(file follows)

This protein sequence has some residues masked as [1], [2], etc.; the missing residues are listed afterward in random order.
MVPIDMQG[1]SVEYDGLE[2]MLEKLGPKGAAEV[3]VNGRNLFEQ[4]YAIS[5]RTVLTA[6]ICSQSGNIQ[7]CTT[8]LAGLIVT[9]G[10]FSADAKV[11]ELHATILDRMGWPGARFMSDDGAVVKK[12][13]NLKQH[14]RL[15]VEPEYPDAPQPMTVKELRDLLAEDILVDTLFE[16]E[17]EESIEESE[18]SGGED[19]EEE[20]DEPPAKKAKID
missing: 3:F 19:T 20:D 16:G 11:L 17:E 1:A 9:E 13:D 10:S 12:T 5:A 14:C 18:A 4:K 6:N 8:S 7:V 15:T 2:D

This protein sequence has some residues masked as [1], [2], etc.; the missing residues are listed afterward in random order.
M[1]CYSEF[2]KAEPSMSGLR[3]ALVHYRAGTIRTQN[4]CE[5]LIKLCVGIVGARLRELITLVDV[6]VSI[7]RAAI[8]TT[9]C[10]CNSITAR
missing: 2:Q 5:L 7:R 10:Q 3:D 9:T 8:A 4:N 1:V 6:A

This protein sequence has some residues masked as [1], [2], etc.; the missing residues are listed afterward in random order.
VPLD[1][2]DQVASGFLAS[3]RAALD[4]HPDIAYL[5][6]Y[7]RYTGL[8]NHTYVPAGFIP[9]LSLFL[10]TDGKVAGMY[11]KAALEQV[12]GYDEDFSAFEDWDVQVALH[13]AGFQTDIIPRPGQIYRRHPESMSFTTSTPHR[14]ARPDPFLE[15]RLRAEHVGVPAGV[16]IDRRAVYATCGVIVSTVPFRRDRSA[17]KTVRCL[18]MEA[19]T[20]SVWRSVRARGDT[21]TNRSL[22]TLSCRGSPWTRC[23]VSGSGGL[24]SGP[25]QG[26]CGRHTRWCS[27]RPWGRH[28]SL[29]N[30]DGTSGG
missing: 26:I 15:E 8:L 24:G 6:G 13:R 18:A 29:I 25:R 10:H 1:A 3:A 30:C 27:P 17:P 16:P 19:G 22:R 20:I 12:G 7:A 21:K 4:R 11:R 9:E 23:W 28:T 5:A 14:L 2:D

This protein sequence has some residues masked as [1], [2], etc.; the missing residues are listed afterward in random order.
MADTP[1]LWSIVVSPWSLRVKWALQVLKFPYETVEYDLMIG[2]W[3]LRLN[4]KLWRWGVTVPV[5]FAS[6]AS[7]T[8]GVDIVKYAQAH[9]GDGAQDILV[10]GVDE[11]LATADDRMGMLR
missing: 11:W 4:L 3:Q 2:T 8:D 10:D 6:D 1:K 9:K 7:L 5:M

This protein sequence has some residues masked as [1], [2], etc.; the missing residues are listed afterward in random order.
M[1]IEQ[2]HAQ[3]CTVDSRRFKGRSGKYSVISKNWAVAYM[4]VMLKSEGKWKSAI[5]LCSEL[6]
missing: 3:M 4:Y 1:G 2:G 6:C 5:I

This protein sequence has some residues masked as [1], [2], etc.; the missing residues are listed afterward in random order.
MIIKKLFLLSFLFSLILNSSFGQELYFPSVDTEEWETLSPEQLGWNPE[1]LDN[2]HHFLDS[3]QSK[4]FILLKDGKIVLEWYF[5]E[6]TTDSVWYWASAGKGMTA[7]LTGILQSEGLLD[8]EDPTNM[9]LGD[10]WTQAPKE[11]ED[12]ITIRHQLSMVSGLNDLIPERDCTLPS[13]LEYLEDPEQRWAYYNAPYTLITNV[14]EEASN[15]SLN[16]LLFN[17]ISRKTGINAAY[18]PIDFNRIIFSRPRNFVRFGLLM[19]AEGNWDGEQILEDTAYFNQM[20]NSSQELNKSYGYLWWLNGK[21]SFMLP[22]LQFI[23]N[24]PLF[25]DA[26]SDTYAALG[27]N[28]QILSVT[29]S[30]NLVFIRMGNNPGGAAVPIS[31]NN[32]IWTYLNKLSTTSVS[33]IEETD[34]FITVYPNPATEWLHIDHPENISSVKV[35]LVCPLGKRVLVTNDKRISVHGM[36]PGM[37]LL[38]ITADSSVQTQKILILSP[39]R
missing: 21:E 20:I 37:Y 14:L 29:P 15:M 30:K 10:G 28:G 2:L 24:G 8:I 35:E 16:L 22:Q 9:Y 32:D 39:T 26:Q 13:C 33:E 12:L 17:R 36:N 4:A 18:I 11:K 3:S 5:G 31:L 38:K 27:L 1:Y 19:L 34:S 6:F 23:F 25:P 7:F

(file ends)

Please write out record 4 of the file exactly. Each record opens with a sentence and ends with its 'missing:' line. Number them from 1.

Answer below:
This protein sequence has some residues masked as [1], [2], etc.; the missing residues are listed afterward in random order.
MADTP[1]LWSIVVSPWSLRVKWALQVLKFPYETVEYDLMIG[2]W[3]LRLN[4]KLWRWGVTVPV[5]FAS[6]AS[7]T[8]GVDIVKYAQAH[9]GDGAQDILV[10]GVDE[11]LATADDRMGMLR
missing: 11:W 4:L 3:Q 2:T 8:D 10:D 6:D 1:K 9:K 7:L 5:M